►A bordo /Onboard

Sailing with a Hard wind

■ in sailing, we consider a “hard wind" one that reach- es close to 20 knots. How can we tell if we have a hard wind? when you bear off. right after leaving shore, you have to balance the boat and if you are still listing and the sail sounds like it is going to break, then the wind is over 18 knots.... a very sim- ple way to assess its speed.

Preparations

■ Something that is essential is to be ready for the whole day with the right equipment and clothes. A cold, windy day with a badly equipped boat, without boots, etc.. can be a major disaster, in other words, it is almost impossible to race a good regatta in these con- ditions. with these winds, and to handle the boat cor- rectly. you have to make many quick, sure movements so you must use comfortable clothes and boots so you are not a “bundle" of garments that limits your actions. If you check the boat well, you can concentrate on the regatta Go over it several times before leaving, put locks on the shock cords and take along a few replace- ments in the flotation device.

Maneuvers

■ On days with a hard wind you have to be alert at all times and with your level of adrenaline at its high- est. You must move quickly and surely, dominating, with your body weight, all the boat's movements. Ticking is quicker than on days with little wind and you have to choose where to do it. for instance, avoiding a huge wave or a violent squall.

Jibing

■ Usually, jibing is a common problem. This is when you can see how good someone's technique is and especially, his or her personality. The idea is to keep the wind exactly at your stem during every moment of your jibe, with good speed, surfing if possible, and passing the sail with your hand. The blow of the sail on the bow makes the boat luff and this must be countered aforehand with a drift. Once we are on the other side we can luff in a new direc- tion. with practice, this becomes fast and safe.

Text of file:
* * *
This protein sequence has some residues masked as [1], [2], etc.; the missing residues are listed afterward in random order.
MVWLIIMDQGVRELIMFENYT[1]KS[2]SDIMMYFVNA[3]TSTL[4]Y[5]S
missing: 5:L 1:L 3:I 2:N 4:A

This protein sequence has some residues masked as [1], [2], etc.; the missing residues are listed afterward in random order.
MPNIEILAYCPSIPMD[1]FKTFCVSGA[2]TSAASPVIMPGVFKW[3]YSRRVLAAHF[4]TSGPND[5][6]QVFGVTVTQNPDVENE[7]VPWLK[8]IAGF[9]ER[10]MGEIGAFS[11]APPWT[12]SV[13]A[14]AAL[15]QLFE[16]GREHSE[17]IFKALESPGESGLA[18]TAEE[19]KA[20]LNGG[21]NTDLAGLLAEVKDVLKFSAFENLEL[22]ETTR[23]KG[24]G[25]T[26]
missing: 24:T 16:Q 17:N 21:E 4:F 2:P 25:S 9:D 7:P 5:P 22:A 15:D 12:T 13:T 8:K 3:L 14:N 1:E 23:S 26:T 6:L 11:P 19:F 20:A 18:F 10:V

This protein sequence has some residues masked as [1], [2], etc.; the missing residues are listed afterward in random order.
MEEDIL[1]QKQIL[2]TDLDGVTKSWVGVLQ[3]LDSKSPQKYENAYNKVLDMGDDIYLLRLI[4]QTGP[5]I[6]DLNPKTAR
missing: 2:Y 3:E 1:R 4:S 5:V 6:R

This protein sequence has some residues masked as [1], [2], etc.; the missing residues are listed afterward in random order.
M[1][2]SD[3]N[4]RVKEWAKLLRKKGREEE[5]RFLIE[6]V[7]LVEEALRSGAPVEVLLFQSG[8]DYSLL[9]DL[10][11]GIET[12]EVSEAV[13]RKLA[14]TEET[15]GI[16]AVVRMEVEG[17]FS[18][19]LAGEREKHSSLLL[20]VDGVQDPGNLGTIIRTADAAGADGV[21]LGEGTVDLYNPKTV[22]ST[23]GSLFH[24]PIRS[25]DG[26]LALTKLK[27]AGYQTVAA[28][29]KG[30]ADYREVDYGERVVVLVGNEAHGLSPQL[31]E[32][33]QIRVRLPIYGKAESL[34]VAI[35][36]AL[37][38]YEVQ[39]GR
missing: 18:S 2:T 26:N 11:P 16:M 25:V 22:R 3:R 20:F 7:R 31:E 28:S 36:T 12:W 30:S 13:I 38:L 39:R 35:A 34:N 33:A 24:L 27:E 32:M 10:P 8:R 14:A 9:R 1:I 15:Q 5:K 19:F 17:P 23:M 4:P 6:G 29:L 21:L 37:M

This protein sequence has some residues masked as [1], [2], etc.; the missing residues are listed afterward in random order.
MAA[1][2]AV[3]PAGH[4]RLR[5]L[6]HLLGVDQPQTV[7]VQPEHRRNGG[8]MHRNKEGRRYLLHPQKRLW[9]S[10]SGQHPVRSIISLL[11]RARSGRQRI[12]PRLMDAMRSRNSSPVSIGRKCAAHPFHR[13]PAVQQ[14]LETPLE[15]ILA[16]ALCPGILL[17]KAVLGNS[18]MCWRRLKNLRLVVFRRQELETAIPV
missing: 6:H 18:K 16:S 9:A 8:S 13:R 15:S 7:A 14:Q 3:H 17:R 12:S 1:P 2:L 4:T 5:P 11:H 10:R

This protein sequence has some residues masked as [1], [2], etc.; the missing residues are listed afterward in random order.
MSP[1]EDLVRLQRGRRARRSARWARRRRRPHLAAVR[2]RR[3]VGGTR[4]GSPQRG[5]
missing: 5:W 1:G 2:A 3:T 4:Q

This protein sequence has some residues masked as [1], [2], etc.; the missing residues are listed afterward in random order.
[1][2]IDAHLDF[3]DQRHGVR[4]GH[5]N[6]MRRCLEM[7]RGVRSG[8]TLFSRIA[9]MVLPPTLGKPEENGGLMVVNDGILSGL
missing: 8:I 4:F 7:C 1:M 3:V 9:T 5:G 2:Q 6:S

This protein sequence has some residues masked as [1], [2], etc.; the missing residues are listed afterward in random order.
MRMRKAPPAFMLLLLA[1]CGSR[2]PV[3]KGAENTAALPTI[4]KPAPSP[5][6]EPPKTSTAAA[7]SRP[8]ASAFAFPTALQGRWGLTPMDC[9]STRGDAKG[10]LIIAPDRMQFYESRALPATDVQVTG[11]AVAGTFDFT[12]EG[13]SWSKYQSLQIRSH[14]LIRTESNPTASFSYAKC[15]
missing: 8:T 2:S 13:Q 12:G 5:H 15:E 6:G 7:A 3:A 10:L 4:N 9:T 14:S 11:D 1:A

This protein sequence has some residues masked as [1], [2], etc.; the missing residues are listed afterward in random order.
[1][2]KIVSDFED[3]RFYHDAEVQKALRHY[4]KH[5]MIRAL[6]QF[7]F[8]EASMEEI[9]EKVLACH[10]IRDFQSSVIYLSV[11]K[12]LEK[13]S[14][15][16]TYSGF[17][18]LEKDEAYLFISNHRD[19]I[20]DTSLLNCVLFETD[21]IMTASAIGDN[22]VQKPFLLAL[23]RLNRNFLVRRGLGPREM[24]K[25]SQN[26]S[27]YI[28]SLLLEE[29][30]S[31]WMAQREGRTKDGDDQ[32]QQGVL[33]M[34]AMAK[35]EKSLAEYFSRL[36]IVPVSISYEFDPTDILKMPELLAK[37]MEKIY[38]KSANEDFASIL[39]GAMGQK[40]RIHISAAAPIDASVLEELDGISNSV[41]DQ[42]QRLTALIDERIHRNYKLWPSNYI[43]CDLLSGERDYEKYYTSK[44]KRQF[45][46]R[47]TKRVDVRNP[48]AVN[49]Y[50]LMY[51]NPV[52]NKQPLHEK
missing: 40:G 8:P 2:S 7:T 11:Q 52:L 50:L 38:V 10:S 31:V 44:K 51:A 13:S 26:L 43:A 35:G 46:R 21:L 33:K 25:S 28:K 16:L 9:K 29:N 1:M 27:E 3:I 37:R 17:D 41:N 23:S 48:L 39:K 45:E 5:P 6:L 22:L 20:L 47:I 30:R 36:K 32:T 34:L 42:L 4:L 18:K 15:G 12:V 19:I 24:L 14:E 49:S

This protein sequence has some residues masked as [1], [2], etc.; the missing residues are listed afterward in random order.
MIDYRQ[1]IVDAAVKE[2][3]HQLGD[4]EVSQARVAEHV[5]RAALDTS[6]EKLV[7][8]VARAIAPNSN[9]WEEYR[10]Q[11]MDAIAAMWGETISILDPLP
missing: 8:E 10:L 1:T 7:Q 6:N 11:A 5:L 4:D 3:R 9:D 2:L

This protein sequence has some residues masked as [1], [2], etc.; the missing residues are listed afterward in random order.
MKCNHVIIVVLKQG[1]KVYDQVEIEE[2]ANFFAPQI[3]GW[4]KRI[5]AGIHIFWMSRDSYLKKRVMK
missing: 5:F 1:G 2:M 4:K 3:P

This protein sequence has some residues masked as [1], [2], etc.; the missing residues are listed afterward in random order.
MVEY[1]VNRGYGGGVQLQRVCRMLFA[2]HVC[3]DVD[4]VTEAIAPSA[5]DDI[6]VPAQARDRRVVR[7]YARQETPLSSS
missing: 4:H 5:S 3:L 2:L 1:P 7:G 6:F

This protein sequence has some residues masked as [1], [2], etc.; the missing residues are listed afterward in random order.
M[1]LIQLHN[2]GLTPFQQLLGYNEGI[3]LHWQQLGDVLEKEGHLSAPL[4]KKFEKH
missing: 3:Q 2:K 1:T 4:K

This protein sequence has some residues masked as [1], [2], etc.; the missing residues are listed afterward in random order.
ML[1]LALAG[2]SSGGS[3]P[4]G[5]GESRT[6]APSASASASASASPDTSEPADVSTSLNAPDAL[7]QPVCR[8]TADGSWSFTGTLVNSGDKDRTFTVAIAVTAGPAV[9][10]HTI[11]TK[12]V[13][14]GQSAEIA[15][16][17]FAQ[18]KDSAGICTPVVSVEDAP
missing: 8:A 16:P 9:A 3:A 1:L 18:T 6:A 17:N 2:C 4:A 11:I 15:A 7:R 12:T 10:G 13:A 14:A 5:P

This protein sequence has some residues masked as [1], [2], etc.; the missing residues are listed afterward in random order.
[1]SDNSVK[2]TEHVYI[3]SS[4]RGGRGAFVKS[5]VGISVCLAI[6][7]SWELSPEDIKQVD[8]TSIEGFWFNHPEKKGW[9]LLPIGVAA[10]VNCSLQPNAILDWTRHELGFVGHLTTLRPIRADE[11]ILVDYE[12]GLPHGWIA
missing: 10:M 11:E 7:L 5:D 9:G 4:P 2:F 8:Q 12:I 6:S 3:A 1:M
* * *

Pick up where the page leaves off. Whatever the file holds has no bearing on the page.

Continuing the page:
► Tesoros / Treasures

■ The Dusky, a dark dolphin frequently found in the Patagonian area of Argentina, is known for perform- ing the most spectacular leaps, it does amazing acro- batics. whirling or somersaulting in the air several times before noisily plunging into the water. This is why it is inexplicable that they cannot escape when they get caught in floating fishing nets. One theory is that dolphins associate these leaps with a game and are a sign of their good mood. Therefore, when they are stressed, they do not comprehend that their acrobatics can be a way to escape.

■ Once a month the sun and moon are lined up and this is when the oceans are attracted by the com- bined forces of the two and the tides are strong. The phenomenon is called "live tide" and it is espe- cially interesting to fishermen and to those who like to stroll along the beach.

■    Even though asteroidea (starfish) have lived in all the seas of the world for more than 500 million years, their evolution is an enigma, if a starfish is attacked by a predator and looses one of its arms, the limb regenerates, only shorter, if the arm is not eaten, it continues to live but will die about a month later because it cannot move or trap food. Even so. when one of the species of the Linckia family looses an arm it has the capacity to regenerate and does so by pro- ducing four new. shorter limbs. These special indi- viduals are known as “comets".  

 

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Text: Amura ± Photo: Archivo, Soto

 

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